I spent more than two years renovating a Rotax 503-powered QuickSilver GT400 ultralight aircraft. The plane was just a decade old when I got it, but had done less than 50 hours. For most of those ten years, it had been sitting in the corner of a hangar.

During the renovation, I had dismantled the carburettors, checked and cleaned them, and then carefully reassembled them. During ground testing, the motor had returned just under 6400rpm WOT static, which I thought was fine. It was running smoothly and sounding great.

On Friday 4th December 2020, it was ready to leave the airfield for the first time. After a few short hops to check the controls and the balance, I opened the throttle and headed down the strip into a light northerly. It didn’t take long for a problem to arise. On climb out, the tachometer was indicating nearly 7000rpm. At the same time, I noticed the EGT gauge warning light was on. The temperature inside the rear-cylinder exhaust was exceeding the 650°C limit by 20 degrees! I nursed the plane back to the strip at three-quarter throttle.

One of the improvements I had made was to equip the plane with an Auber SYL-2813 Dual Digital LED Display EGT Gauge with Auber probes. Digital gauges have an advantage over analogue ones in that they have both range and resolution. For applications where accuracy is important over a wide range of readings – like navigation and engine instruments – this can be a distinct benefit. In the case of exhaust gas temperatures, the crucial range is around 500-600°C. On an analogue instrument with a range of 350-900°C, a 100-degree normal operating range is quite narrow and – considering the EGT gauge is there to warn you that your motor is about to melt – not ideal.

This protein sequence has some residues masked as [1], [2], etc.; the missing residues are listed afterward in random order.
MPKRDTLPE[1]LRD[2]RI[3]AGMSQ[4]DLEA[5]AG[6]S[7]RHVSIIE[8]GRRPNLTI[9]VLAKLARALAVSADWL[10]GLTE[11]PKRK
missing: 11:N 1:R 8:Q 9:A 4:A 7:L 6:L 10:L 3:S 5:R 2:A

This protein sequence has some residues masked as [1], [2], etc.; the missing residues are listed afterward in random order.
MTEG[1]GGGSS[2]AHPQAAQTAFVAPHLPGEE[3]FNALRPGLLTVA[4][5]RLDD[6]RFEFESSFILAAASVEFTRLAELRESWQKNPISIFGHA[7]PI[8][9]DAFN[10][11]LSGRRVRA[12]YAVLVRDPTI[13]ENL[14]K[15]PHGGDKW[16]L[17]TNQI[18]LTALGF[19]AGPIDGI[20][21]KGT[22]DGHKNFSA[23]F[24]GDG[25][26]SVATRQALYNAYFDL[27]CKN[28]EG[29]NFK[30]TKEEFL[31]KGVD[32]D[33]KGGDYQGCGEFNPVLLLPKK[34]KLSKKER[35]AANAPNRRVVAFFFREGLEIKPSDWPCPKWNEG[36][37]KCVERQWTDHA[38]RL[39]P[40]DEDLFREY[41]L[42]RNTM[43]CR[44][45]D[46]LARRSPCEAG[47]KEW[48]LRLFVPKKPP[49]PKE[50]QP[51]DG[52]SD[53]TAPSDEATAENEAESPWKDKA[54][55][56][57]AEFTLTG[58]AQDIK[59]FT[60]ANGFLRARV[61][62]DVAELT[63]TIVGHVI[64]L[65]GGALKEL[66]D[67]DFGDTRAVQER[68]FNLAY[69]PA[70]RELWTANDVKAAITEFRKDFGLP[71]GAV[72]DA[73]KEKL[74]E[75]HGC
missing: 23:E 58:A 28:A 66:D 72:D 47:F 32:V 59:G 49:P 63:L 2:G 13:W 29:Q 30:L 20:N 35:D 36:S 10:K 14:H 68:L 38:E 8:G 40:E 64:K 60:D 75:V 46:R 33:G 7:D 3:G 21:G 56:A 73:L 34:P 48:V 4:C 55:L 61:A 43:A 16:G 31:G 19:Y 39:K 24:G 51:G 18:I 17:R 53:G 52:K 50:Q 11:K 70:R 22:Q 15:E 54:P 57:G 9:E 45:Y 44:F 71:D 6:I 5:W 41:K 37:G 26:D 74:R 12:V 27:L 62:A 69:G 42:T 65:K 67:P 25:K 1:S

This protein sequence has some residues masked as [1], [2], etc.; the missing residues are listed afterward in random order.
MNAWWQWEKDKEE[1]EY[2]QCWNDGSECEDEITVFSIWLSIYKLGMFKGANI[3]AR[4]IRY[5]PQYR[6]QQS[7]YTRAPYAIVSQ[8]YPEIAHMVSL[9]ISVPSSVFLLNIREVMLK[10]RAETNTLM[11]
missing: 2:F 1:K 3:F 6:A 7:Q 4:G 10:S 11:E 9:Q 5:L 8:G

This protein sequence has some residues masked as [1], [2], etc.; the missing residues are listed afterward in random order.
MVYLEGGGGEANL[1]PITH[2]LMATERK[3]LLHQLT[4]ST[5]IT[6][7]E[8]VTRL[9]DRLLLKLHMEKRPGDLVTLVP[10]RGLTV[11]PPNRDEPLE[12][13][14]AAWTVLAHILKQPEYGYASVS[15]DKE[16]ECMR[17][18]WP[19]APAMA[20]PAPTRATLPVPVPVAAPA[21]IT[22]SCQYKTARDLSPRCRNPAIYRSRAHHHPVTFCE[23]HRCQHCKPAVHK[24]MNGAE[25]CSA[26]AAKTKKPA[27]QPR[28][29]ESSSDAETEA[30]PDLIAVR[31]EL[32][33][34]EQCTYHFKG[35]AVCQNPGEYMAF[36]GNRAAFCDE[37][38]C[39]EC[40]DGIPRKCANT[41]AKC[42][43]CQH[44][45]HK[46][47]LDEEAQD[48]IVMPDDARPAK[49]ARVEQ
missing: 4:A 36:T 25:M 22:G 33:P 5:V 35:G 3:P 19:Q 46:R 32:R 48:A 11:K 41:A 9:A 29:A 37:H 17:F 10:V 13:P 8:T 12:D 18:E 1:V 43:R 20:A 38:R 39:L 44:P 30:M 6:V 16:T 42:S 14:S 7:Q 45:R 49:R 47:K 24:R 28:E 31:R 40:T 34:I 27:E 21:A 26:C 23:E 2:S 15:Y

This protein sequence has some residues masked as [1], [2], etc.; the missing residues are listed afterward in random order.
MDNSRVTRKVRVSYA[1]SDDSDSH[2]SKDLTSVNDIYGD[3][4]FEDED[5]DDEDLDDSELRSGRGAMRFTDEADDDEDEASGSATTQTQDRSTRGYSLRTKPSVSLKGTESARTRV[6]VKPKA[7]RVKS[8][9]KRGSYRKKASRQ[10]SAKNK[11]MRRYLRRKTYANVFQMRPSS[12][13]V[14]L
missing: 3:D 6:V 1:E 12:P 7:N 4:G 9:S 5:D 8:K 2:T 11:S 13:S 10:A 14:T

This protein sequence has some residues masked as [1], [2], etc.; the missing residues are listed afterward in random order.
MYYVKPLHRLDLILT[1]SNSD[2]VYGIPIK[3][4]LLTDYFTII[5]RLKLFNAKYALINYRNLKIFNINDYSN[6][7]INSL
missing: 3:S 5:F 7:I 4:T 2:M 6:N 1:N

I was confident with the work I had done on the carburettors, so I immediately began to wonder about the relationship between engine rpm and exhaust gas temperatures. A two-stroke motor is a much more integrated system than a four-stroke. Not only does a two-stroke require a carefully designed exhaust with sufficient back pressure to ensure efficient fuel/air cycling, it also needs balanced load on the drive shaft for flexible throttle operation. The propeller has to be coarse enough to provide adequate load to ensure proper charging. Basically, the finer the pitch, the leaner the mixture. The coarser the pitch, the richer the mixture.

My previous two-stroke powered aircraft (a Sapphire) had a similar static rpm figure but did not have a problem on climb out. It had a 1:2.58 ratio “B” gearbox. The QuickSilver has a 1:3.47 ratio “C” gearbox. For direct-drive propellers, full-power rpm from a standing start might increase by a hundred or so when the plane takes off; hardly noticeable. The 2.58 ratio “B” box (in the Sapphire) used to add about 200rpm WOT during a take-off run.

The QuickSilver appeared to be adding a lot more than that. Given the gearbox ratio, it was perhaps to be expected, particularly because that gearbox was driving a large diameter (68”) four-blade propeller. Four-blade propellers are necessarily more finely pitched than two or three-blade propellers, and the finer the pitch, the more torque load is shed relative to airspeed.